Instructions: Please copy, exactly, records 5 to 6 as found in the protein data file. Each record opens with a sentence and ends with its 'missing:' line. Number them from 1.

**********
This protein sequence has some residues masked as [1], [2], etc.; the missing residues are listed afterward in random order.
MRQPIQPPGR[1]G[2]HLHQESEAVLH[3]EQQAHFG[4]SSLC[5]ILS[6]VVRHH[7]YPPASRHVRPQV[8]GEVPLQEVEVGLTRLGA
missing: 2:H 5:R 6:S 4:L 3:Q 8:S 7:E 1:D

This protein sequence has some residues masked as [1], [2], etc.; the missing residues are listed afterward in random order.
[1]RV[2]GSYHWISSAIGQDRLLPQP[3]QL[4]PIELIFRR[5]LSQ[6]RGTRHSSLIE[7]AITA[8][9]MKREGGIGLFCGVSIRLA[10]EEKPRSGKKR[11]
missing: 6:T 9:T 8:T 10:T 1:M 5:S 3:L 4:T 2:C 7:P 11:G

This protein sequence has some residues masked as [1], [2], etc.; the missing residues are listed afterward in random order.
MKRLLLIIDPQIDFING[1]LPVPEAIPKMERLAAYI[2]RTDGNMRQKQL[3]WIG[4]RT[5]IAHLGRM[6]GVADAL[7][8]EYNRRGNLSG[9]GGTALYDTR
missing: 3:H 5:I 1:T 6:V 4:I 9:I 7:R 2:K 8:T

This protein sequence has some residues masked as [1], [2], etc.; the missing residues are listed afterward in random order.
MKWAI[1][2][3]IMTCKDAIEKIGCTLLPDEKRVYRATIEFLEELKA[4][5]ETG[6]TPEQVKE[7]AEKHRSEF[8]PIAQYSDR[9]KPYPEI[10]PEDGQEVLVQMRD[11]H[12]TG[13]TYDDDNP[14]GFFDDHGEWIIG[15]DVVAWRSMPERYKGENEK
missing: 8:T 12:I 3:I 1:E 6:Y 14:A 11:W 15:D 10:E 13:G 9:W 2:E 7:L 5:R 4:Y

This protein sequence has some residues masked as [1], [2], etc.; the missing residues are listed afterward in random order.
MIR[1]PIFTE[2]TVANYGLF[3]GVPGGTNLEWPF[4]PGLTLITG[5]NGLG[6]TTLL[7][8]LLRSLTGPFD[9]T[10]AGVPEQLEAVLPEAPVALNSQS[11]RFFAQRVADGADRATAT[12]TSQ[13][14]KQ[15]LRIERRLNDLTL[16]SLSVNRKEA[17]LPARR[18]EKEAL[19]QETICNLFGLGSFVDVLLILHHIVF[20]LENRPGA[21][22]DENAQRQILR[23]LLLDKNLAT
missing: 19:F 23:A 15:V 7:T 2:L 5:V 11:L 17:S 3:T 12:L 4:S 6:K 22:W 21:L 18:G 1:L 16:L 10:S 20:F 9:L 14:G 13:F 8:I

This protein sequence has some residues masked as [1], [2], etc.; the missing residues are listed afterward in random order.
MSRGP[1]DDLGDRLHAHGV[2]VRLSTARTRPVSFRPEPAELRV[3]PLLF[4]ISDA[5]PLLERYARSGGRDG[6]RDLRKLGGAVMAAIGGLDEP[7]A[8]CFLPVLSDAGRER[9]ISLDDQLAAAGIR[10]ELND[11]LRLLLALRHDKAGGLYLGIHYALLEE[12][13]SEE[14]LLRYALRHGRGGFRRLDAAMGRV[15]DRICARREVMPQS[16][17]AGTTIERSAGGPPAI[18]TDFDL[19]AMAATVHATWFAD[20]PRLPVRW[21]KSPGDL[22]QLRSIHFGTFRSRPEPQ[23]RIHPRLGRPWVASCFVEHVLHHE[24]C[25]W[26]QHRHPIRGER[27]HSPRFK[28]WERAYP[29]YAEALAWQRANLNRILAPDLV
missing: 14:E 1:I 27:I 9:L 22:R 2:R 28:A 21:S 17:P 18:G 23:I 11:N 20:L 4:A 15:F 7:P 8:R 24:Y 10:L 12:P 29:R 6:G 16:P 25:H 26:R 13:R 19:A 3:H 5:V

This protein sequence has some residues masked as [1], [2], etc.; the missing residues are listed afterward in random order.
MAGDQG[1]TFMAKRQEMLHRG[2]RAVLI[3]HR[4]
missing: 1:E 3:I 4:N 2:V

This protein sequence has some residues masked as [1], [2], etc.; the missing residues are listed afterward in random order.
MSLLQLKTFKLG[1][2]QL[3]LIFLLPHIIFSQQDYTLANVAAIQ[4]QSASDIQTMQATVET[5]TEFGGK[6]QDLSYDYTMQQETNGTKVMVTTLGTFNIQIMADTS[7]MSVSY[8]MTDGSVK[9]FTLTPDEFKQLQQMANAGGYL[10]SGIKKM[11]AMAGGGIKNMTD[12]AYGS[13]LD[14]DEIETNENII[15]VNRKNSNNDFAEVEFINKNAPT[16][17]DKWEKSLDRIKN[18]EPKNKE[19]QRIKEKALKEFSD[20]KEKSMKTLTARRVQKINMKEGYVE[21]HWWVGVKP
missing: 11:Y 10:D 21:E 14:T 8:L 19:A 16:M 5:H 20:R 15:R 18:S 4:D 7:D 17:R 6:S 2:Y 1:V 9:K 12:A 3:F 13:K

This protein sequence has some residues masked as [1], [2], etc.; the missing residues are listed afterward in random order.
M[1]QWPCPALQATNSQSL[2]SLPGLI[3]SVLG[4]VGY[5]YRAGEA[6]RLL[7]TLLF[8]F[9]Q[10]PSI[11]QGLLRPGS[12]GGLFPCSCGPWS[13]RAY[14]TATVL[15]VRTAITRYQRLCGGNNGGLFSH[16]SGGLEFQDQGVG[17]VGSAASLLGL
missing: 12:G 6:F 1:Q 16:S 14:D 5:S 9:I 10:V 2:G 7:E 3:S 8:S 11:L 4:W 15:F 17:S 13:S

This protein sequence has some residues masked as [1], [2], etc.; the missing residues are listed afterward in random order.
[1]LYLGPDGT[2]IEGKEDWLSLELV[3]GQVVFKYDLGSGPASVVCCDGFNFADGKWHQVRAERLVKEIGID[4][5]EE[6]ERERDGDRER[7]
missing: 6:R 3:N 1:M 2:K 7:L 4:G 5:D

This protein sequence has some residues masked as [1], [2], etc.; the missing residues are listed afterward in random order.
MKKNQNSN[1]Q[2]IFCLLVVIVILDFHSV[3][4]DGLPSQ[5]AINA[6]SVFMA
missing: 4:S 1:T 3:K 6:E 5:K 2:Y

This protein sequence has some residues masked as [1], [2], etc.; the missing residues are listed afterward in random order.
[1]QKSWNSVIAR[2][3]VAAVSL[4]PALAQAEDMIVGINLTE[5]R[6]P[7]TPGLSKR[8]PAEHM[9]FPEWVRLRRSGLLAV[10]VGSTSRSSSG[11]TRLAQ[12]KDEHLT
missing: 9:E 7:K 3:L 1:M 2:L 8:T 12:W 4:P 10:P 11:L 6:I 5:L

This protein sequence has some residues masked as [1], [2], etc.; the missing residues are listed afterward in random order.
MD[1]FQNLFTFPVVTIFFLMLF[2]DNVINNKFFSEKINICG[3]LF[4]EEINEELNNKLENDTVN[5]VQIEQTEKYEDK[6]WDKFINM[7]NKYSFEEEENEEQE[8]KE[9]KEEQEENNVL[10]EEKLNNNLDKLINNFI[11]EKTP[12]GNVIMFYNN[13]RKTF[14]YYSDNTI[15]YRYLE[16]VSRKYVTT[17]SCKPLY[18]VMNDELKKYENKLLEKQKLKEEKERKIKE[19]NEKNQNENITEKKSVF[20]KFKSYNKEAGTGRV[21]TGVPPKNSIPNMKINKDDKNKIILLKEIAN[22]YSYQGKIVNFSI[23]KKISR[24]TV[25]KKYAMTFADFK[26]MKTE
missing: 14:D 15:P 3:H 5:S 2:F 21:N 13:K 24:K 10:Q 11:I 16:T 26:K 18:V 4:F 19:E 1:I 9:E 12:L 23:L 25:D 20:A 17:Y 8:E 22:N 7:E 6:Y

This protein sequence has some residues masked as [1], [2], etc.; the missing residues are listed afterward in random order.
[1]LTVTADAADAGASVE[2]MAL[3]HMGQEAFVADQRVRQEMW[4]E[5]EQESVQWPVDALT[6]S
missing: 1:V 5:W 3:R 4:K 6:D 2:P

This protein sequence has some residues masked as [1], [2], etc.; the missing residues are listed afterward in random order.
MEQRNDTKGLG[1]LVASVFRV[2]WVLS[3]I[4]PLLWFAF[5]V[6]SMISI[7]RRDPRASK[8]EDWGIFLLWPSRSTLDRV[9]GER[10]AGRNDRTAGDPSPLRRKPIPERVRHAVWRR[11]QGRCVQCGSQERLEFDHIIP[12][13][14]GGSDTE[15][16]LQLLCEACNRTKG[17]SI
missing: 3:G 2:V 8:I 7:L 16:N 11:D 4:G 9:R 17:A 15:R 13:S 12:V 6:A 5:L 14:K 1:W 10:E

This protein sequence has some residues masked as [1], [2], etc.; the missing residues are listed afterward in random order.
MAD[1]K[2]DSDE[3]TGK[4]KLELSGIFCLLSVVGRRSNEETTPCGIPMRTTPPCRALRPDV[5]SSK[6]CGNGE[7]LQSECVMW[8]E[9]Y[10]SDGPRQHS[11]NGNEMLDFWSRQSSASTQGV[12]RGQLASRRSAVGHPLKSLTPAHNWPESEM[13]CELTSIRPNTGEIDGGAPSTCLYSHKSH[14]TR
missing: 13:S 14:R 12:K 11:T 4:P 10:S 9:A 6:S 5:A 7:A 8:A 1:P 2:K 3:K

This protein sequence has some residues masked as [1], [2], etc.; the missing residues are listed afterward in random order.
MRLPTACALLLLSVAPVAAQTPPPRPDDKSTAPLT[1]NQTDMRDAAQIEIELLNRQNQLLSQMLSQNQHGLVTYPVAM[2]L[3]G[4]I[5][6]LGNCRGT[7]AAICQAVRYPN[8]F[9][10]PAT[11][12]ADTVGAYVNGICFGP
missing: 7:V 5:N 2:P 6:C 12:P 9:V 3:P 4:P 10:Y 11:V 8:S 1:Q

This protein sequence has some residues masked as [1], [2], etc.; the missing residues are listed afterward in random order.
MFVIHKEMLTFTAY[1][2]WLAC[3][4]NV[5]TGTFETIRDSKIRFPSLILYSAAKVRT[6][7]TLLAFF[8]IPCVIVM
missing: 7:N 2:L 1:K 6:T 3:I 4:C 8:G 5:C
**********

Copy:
This protein sequence has some residues masked as [1], [2], etc.; the missing residues are listed afterward in random order.
MIR[1]PIFTE[2]TVANYGLF[3]GVPGGTNLEWPF[4]PGLTLITG[5]NGLG[6]TTLL[7][8]LLRSLTGPFD[9]T[10]AGVPEQLEAVLPEAPVALNSQS[11]RFFAQRVADGADRATAT[12]TSQ[13][14]KQ[15]LRIERRLNDLTL[16]SLSVNRKEA[17]LPARR[18]EKEAL[19]QETICNLFGLGSFVDVLLILHHIVF[20]LENRPGA[21][22]DENAQRQILR[23]LLLDKNLAT
missing: 19:F 23:A 15:V 7:T 2:L 5:V 11:L 17:S 3:T 12:L 4:S 6:K 22:W 21:L 18:G 1:L 16:L 10:S 20:F 9:L 14:G 13:F 8:I

This protein sequence has some residues masked as [1], [2], etc.; the missing residues are listed afterward in random order.
MSRGP[1]DDLGDRLHAHGV[2]VRLSTARTRPVSFRPEPAELRV[3]PLLF[4]ISDA[5]PLLERYARSGGRDG[6]RDLRKLGGAVMAAIGGLDEP[7]A[8]CFLPVLSDAGRER[9]ISLDDQLAAAGIR[10]ELND[11]LRLLLALRHDKAGGLYLGIHYALLEE[12][13]SEE[14]LLRYALRHGRGGFRRLDAAMGRV[15]DRICARREVMPQS[16][17]AGTTIERSAGGPPAI[18]TDFDL[19]AMAATVHATWFAD[20]PRLPVRW[21]KSPGDL[22]QLRSIHFGTFRSRPEPQ[23]RIHPRLGRPWVASCFVEHVLHHE[24]C[25]W[26]QHRHPIRGER[27]HSPRFK[28]WERAYP[29]YAEALAWQRANLNRILAPDLV
missing: 14:E 1:I 27:I 9:L 22:R 2:R 28:A 21:S 17:P 18:G 23:I 11:N 20:L 4:A 15:F 7:P 8:R 24:Y 10:L 12:P 29:R 6:G 16:P 25:H 26:R 13:R 19:A 3:H 5:V